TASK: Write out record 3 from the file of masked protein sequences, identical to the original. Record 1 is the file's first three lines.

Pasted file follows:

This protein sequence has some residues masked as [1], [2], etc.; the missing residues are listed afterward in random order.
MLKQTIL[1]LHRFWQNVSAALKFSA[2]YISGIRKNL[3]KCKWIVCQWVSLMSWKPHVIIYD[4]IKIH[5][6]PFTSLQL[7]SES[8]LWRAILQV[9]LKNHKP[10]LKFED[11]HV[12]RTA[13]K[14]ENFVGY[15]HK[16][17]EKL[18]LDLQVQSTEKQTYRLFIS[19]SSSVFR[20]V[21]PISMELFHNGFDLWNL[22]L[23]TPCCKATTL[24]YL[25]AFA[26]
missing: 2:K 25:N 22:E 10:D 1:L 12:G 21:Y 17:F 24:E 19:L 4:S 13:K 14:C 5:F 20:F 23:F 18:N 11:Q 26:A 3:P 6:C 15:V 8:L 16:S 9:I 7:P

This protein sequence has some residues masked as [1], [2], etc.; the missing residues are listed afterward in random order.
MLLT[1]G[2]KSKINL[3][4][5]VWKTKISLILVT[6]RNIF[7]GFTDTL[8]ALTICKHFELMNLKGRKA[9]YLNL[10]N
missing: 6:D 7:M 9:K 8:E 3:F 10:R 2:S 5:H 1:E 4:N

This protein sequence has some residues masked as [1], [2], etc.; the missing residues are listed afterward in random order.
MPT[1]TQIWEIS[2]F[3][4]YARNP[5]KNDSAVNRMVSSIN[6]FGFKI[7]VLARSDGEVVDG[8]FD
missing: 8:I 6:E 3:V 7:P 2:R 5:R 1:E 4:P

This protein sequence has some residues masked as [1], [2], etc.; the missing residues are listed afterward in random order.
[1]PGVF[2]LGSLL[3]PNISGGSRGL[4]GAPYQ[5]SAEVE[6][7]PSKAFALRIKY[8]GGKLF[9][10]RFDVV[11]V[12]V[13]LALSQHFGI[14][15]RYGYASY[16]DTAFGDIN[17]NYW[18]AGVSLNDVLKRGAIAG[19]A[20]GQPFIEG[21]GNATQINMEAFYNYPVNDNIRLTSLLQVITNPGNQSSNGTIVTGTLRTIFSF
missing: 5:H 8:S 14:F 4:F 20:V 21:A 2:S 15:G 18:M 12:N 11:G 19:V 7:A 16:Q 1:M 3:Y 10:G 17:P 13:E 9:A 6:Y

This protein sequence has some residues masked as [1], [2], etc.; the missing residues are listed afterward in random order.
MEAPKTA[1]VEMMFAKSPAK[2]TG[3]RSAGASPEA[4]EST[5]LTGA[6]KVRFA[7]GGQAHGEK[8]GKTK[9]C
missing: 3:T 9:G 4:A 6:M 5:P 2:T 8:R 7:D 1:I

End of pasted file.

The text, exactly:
This protein sequence has some residues masked as [1], [2], etc.; the missing residues are listed afterward in random order.
MPT[1]TQIWEIS[2]F[3][4]YARNP[5]KNDSAVNRMVSSIN[6]FGFKI[7]VLARSDGEVVDG[8]FD
missing: 8:I 6:E 3:V 7:P 2:R 5:R 1:E 4:P